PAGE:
Confusion has reigned over whether state high school students, starting with the class of 2017, must pass a civics exam to get a diploma, giving some local and state school leaders a firsthand lesson in civics, the amending of legislation, and legislative intent versus actual language. The bottom line is that the law’s language, contrary to media accounts and possibly legislative intent, clearly states that taking the test is required but that passing is not.
“It is an expectation that all high school students participate in the civics test, but it is not a requirement to pass,” Chandler Hopper, deputy director of communications for the state DOE, said from Nashville Tuesday about the message going out Wednesday evening. Hopper said the department has fielded questions from school districts across the state about the law’s language.
Passing the test was presented as a requirement of state law by Kingsport City Schools officials during the Aug. 2 Board of Education meeting when the BOE adopted on first reading a new policy based on the bill that became Public Chapter 499 of 2016. A July 10 article in the Kingsport Times-News, based on the policy, indicated that passing the test was required in order to earn a high school diploma. The exam is based on the U.S. citizenship test given to those seeking to become naturalized citizens.
Most juniors and seniors at Dobyns-Bennett took the civics test Friday. The BOE voted Aug. 2 to revise graduation requirements by mandating that, among other things, students must “successfully complete a United States civics test.” Assistant Superintendent of Administration Andy True said the change was recommended by the Tennessee School Boards Association based on the law. Hopper said school systems still have the option to make passing the test a graduation requirement. Questions to legislative offices Tuesday concerning the law were directed to the DOE.
Discussion by school officials, including Superintendent Lyle Ailshie and D-B Principal Chris Hampton, during last week’s meeting indicated that passing the civics test was a graduation requirement. A summary of the board’s action from that night is as follows: “Policy 4.605 — Graduation Requirements has been updated to include the option to offer an occupational diploma to students with disabilities, and reflects the requirement of students to take the ACT and pass a civics test.”
“We’re looking at that, including a revised 4.605 that TSBA sent out last weekend, actually,” Assistant Superintendent Andy True said Tuesday. “In it, it still includes the civics test requirement, so we’re following up on that.” Nowhere in the law does it say passing the test is required to graduate, only that it “shall be given”’ during a student’s high school career and that some students can be exempted from taking or passing it. Former TSBA President Susan Lodal, who serves on the Kingsport school board, Tuesday said to her the law doesn’t appear to require passing the test.
“Yes, we will (recommend a policy change) once everything settles a bit,” Bo Shadden, supervisor of secondary education and career technical education director for Sullivan County schools, said Tuesday. “There has been a couple of different correspondence that has created a little confusion. We have a meeting at the end of August to perfect our plan for following the law.”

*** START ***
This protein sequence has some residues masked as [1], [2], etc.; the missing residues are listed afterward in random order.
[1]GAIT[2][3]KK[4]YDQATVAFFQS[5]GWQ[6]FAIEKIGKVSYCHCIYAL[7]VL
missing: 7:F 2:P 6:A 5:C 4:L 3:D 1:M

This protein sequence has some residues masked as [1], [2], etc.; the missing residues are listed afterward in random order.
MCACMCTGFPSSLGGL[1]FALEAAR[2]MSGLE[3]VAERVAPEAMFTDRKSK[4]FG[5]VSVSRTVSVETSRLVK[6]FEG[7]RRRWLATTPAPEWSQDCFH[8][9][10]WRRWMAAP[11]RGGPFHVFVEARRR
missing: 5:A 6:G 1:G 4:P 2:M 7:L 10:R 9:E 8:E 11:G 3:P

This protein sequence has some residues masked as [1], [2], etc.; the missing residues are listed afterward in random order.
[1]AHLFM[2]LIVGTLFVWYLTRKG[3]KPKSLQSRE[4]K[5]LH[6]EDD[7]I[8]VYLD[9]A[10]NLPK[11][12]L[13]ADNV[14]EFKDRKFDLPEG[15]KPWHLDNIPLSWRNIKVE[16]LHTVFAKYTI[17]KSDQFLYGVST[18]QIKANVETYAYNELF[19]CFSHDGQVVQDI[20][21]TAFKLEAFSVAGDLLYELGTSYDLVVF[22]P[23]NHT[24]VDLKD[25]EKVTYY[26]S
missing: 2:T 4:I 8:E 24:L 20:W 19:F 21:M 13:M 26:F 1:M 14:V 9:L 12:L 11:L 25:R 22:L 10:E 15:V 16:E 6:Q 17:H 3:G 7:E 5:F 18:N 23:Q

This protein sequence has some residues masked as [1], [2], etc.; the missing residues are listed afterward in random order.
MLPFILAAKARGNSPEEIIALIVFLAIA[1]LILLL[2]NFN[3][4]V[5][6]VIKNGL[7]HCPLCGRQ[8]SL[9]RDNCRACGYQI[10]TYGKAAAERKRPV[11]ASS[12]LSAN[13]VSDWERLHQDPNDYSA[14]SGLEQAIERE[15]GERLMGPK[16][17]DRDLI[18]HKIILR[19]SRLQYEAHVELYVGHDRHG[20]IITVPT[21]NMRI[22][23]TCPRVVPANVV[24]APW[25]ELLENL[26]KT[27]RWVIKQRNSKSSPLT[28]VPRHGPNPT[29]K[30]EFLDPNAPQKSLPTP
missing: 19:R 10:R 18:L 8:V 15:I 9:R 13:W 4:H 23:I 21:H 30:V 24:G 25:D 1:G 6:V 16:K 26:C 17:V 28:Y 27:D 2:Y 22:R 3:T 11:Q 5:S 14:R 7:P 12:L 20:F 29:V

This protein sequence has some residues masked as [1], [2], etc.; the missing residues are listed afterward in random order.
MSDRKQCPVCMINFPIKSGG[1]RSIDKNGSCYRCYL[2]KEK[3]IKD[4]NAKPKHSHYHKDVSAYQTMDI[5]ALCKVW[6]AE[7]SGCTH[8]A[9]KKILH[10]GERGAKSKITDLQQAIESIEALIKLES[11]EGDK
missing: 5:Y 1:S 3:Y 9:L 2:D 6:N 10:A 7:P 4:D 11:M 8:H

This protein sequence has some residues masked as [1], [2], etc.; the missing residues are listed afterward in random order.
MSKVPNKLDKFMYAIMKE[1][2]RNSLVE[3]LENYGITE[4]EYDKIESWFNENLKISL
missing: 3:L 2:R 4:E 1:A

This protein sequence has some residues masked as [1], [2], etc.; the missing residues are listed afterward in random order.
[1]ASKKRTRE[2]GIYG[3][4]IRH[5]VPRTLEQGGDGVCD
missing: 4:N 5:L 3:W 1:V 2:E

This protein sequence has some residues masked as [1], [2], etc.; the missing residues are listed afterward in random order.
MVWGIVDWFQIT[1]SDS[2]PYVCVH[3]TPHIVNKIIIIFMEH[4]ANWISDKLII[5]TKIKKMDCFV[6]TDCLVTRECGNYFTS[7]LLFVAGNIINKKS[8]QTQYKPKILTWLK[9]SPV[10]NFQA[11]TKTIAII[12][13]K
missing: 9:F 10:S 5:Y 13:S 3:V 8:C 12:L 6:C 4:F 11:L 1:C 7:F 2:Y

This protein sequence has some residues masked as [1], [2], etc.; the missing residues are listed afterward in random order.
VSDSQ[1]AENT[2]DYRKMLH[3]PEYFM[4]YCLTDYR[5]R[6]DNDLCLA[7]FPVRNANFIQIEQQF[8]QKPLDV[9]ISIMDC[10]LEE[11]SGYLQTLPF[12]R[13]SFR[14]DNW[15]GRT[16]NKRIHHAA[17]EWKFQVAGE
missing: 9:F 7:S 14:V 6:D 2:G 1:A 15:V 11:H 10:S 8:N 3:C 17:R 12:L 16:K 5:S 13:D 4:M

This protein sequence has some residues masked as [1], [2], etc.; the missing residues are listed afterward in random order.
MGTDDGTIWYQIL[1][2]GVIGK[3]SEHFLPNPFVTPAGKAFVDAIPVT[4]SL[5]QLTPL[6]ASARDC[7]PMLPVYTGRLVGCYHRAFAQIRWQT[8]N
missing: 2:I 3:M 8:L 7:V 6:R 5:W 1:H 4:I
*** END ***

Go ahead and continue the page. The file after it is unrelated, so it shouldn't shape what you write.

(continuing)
The Associated Press and Chattanooga Free Press reported the legislation said passing the test was mandatory after its approval by the Tennessee House and Senate in April of 2015, and an Aug. 17, 2015, Education Week blog listed Tennessee among states requiring passage of a civics test. The Council of State Social Studies Specialists indicates the civics test issue is frequently discussed in education circles.
The legislation declares that any high school where all members of the graduating class pass the exam would get a “a United States civics all-star school (award) for that school year,” indicating students could graduate without passing the test. The designation is to occur on the DOE’s website. The Tennessee School Boards Association also indicated in 2015 in a summary that the law requires taking the test but does not mention having to pass it, the same description given by the County Technical Assistance Service at the University of Tennessee.
Originally the legislation would have required students to take the civics test as many times as necessary to pass, and multiple testing is still allowed. The original legislation also required that students get at least 60 out of 100 questions from the test correct, going into effect Jan. 1, 2016, but that was amended to passing a test of 25 to 50 questions from the test by scoring at least 70 percent correct, going into effect Jan. 1, 2017.
The legislation also exempts students with an individualized education program or IEP if they are “determined to be an inappropriate requirement for the student,” and thus the student “shall not be required to take and pass the civics test.” The “pass” language may have been left over from the test passage being required to graduate in the original form of the bill, although the amendment was a wholesale replacement for the entire bill.
Gov. Bill Haslam signed the bill into law May 20, 2015.